It would seem odd to us, but when Emily Dickinson died, her most noted accomplishment was not her poems, but her plants. She was a serious gardener, known to her family, neighbors, and town for cultivating her plants even at night (which was also her customary writing time).
There’s a lot of comparisons to be made there, that her poems are like flowers, pretty at first sight, but with their own alien structures, but I’ll leave that for now so that I can move on to today’s episode “I Know a Place Where Summer Strives.”
This is a poem that fits well with the Parlando Project’s tactics of combining poems with music, because it’s a poem that uses puzzles to tell its story. When you combine a puzzling lyric with music you can let those words ride along without requiring them to be immediately meaningful, as otherwise poems that go out of their way to be puzzling can frustrate readers not in the mood for non-straightforward speech.
I enjoyed “I Know a Place Where Summer Strives” before I had solved its puzzles. As usual, Dickinson doesn’t belabor her subject, just three stanzas and 12 lines, a nice dosage for puzzlement. The poems internal music flows nicely, and Dickinson’s use of unusual word choices in the final stanza adds decoration to the mysteries. After reading it a few times, writing the music for it, performing it with the LYL Band, and then mixing the recording available here, I have finally gotten around to trying to solve the riddles.
The first verse/riddle is a particularly cold spring, with “practiced frost” taking casualties among early blooming flowers. The second verse/riddle is a description of a building storm, which turns out not to be destructive, it brings “soft (ref)rains.” The third verse/riddle is more obscure yet, but the rain falls onto the hardened, adamant, ground. The last two lines of this verse are lovely to read and hear, but I couldn’t make any sense from them. At first thought I, like blogger Susan Kornfeld, wondered if this was a late-fall time image, and the quartz was ice forming on amber leaves—but then I noticed that the third verse clearly appears to be carrying forward the sentence and thought from the second verse, so it can’t be winter’s arrival: south wind, rain—that doesn’t sound like winter arriving.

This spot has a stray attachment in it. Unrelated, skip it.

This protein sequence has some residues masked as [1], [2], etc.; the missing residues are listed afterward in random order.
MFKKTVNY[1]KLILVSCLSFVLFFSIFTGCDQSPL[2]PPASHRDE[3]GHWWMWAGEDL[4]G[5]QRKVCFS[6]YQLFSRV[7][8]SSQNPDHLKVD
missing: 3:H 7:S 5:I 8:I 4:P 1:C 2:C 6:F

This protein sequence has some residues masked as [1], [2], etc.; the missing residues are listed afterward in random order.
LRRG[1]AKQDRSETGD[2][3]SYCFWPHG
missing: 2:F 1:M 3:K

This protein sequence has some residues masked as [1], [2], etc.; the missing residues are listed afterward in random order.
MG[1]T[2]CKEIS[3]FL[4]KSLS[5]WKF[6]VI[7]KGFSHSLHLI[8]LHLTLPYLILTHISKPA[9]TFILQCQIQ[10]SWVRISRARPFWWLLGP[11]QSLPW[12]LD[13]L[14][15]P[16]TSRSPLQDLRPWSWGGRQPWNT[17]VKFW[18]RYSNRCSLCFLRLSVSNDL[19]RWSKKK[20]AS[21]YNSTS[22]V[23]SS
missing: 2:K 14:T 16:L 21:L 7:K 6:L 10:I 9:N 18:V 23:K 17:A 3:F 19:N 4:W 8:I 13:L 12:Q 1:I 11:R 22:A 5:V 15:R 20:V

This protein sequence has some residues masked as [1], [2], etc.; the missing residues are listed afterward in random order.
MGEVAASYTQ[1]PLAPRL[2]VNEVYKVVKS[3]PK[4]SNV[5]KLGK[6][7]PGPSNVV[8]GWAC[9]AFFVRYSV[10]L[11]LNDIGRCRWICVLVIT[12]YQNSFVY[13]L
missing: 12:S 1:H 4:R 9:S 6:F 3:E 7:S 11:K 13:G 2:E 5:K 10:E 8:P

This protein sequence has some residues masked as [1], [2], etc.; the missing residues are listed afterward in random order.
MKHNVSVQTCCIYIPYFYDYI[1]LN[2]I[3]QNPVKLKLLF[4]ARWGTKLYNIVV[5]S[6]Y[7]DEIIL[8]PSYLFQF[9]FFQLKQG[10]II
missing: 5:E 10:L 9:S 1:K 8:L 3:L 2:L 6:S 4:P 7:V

Blogger Linda Sue Grimes suggests a solution, that the amber is mud on the shoe. This makes sense, and it could logically follow the rain on adamant hard ground, which could even be light yellowish, amber-colored, clay and not good dark garden soil, but I still am puzzled by the quartz. The line here is especially lovely: “That stiffens quietly to quartz” resonating with the “qu” “zee” and at “t” sounds, but I don’t think Dickinson cheated just to get the sound. Quartz can be brown like mud, though that’s not how I think of it, but its name and the modifier “stiffens” indicates this is something crystalline; not gooey, caked mud.
In performance I decided, intuitively, to repeat the first verse, and in so doing, I bring back the cyclical end of summer to close things.
When I read that Dickinson’s gardening extended even to nighttime work, I recalled the song from REM’s first EP, “Gardening at Night.” Michael Stipe’s early lyrics, are far more abstract than riddles, reading to me like abbreviated captions to blurry photos. A set of lines like:
We ankled up the garbage sound,
but they were busy in the rows.
We fell up not to see the sun,
gardening at night just didn't grow.
Are as obscure as any poem, but I could, and still can, enjoy REM songs like that one. Stipe sincerely sang his own meanings, and he had a great band around him that supplied the music that lets the meaning ride.